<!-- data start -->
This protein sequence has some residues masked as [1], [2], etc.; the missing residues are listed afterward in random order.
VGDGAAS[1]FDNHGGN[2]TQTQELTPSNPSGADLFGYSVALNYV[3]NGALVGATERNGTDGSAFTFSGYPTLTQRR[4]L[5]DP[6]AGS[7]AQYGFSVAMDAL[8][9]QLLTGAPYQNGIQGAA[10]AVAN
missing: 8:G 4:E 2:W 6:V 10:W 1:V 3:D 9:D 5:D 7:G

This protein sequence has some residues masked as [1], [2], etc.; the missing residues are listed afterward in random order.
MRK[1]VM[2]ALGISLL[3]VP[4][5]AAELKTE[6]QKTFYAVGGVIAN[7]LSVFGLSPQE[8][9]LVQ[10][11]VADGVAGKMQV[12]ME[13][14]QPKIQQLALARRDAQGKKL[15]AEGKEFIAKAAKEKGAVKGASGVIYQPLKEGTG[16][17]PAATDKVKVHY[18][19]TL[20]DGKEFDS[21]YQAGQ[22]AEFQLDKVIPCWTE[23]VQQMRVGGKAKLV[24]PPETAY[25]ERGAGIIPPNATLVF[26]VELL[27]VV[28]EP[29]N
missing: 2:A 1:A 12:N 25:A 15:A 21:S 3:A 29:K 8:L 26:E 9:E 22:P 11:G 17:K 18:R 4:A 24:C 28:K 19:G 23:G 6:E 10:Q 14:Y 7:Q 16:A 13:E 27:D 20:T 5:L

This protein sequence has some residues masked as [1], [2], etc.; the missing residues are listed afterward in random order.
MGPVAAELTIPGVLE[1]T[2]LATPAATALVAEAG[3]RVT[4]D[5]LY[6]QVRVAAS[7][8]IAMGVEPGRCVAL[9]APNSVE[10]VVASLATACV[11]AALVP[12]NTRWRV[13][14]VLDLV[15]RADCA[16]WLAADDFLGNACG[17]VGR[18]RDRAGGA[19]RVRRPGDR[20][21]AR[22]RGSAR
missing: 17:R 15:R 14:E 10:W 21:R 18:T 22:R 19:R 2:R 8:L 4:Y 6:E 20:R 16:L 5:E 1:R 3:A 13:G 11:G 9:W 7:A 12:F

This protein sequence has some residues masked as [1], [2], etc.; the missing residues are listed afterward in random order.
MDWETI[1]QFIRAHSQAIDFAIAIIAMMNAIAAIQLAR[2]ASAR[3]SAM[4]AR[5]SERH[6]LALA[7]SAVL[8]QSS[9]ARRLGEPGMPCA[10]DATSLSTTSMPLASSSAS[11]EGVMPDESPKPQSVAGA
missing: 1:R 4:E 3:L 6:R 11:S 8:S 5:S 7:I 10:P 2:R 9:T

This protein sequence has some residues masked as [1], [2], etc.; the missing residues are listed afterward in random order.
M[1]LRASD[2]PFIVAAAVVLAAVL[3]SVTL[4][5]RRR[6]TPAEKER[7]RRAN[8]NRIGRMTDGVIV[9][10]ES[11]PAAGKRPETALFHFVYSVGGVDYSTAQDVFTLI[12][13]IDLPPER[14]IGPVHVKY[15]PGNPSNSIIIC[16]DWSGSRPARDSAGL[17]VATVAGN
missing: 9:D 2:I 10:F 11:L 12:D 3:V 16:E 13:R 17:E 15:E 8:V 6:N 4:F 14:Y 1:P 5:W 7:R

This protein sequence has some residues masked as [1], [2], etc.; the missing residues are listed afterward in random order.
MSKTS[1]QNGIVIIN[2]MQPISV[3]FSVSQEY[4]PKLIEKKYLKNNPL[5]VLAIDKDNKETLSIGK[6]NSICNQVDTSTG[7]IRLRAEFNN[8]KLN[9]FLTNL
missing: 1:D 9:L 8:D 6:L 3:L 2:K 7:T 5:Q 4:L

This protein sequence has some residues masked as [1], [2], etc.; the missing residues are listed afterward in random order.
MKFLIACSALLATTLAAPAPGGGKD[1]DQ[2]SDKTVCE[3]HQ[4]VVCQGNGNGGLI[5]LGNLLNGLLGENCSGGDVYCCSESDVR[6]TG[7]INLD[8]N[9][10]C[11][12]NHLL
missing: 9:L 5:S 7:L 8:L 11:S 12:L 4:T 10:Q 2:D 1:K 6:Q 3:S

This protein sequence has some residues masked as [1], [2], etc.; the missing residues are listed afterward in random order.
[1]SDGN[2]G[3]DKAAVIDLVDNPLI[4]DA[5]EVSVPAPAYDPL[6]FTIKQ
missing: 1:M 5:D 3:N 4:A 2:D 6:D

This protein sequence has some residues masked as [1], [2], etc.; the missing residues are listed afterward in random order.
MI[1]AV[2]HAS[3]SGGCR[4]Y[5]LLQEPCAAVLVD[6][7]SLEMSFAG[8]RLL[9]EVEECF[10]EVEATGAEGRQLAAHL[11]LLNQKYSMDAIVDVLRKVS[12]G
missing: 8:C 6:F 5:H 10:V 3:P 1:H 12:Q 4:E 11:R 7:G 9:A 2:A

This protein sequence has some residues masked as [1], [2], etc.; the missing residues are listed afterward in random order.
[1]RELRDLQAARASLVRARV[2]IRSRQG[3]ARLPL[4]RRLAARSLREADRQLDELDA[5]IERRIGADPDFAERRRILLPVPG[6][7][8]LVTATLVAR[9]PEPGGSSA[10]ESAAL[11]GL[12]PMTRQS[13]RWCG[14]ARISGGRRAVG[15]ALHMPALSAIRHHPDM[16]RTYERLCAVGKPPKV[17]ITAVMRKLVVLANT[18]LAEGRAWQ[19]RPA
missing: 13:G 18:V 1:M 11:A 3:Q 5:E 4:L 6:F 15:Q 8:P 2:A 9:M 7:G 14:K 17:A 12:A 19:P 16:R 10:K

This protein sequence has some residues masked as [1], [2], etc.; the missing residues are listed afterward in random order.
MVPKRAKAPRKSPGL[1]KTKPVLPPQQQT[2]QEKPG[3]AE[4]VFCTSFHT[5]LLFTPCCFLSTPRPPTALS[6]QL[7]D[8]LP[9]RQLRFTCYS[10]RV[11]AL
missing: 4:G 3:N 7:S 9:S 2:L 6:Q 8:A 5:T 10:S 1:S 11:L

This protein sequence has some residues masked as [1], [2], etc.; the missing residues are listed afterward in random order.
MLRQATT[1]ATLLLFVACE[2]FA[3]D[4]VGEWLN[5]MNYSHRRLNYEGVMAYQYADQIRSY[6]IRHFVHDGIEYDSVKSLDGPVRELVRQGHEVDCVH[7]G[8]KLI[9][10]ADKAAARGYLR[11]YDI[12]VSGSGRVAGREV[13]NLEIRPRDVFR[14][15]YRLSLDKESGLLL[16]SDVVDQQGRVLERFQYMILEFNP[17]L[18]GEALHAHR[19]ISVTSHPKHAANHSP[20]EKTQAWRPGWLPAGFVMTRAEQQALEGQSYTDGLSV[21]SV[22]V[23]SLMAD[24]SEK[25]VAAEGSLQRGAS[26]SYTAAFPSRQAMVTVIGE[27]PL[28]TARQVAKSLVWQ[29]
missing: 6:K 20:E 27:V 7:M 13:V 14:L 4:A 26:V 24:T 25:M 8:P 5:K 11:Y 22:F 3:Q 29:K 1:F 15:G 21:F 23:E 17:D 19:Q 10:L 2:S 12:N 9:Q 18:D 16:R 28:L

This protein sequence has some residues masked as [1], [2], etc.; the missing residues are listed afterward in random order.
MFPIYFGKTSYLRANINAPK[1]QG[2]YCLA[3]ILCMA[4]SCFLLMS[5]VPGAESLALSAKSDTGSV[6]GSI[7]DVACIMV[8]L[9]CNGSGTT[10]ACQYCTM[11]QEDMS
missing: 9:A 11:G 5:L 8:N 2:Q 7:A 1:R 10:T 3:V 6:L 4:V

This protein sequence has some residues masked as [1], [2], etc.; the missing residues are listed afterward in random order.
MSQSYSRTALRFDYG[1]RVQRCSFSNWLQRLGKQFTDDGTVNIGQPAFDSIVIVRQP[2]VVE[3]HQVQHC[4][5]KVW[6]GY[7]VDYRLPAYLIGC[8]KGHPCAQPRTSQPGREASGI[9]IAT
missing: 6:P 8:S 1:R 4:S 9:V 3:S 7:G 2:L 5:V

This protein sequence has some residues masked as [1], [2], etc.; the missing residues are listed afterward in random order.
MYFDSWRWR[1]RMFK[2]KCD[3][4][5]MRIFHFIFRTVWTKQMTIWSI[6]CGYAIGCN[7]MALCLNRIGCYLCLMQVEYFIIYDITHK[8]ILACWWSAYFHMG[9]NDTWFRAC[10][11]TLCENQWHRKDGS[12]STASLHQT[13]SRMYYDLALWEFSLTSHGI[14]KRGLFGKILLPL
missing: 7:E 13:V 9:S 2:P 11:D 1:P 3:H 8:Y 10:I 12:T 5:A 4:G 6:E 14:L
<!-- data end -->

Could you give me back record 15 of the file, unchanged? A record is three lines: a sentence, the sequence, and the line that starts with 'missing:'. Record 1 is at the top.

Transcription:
This protein sequence has some residues masked as [1], [2], etc.; the missing residues are listed afterward in random order.
MYFDSWRWR[1]RMFK[2]KCD[3][4][5]MRIFHFIFRTVWTKQMTIWSI[6]CGYAIGCN[7]MALCLNRIGCYLCLMQVEYFIIYDITHK[8]ILACWWSAYFHMG[9]NDTWFRAC[10][11]TLCENQWHRKDGS[12]STASLHQT[13]SRMYYDLALWEFSLTSHGI[14]KRGLFGKILLPL
missing: 7:E 13:V 9:S 2:P 11:D 1:P 3:H 8:Y 10:I 12:T 5:A 4:G 6:E 14:L